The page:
That is just the truth of it: any big trip would be useless for me just now. I barely had the energy to sit at the bookstore yesterday and browse for books with my family for an hour or so, just to get us out of the house. Pathetic. I know it will get better over time, but still...it grates on me to be this blah.
It occurred to me yesterday, though, that other folks might have family or friends who are in similar situations. So I thought I would pass along some suggestions for good books or DVDs that have worked well for me under these trying circumstances.
When Mr. ReddHedd's father moved in with us, he was very ill and not able to get out and about as much as he might have liked, and he was desperately grieving the loss of his wife of over 50 years (my much-loved mother-in-law). I discovered one evening, quite by accident, that one of the things he loved was watching shows about animals or travel in exotic places. Because I love that sort of show, too, we all watched one together on coral sea islands, and I watched his face light up as the show transported him away from his grief and physical infirmity into a lovely world of wonder.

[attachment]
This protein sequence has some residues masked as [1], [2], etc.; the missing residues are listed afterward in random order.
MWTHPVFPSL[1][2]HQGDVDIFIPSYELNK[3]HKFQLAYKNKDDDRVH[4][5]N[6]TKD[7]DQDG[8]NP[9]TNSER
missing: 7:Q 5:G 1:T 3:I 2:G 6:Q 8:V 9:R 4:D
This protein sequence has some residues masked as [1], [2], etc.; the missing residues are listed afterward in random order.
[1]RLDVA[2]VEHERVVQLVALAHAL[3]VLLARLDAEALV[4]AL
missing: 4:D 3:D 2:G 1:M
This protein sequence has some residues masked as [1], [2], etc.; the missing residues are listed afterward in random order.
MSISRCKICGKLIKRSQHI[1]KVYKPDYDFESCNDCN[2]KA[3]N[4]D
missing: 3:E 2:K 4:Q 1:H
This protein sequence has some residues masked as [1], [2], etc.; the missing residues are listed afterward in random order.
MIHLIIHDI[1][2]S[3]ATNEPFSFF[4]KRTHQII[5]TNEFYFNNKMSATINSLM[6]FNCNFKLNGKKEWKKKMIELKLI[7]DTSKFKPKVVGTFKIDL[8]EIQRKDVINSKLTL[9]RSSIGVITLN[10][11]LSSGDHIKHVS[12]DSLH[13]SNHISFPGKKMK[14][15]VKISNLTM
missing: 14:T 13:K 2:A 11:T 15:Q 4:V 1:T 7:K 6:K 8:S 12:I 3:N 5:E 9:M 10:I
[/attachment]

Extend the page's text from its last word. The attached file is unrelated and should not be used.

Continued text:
It was such a fun moment.
The trick, I think, is to tailor the show or the book toward the interests of the person to whom they will be given.
Friday, July 5, 2013
For whatever reason, probably ease of reading so that my chemo-addled brain can fully enjoy an easy pull-me-along read, but I've been on a mystery kick lately.
My books of choice during chemo infusions have been M. C. Beaton's Agatha Raisin and Hamish Macbeth mysteries: because they are just funny enough to get a giggle out of me, even with all the poison coursing through my veins. But, most importantly, they are an easy enough read that I can follow along even with a double dose of steroids and benedryl added to the chemo cocktail mix.
I've always been a bit of a mystery fiend, loving Agatha Christie and Arthur Conan Doyle and everything in between.
So I thought I would throw some questions out to everyone:
-- Who is your favorite mystery writer and why?
-- What is your favorite mystery book of all time?
-- What is your favorite mystery film? Why? It could be a modern adaptation or an old noir classic, a television adaptation, or something not necessarily considered a mystery but which presents one nonetheless (like a scifi thriller with mystery written all over it -- a lot of the work of Philip K. Dick brought to the big screen springs to mind here!).
Would love your thoughts on some new mysteries to read or watch. Thanks in advance for any good suggestions!
Saturday, February 16, 2013
The Peanut just finished reading The Swiss Family Robinson, in its original version and not via some abridged one. She loved it.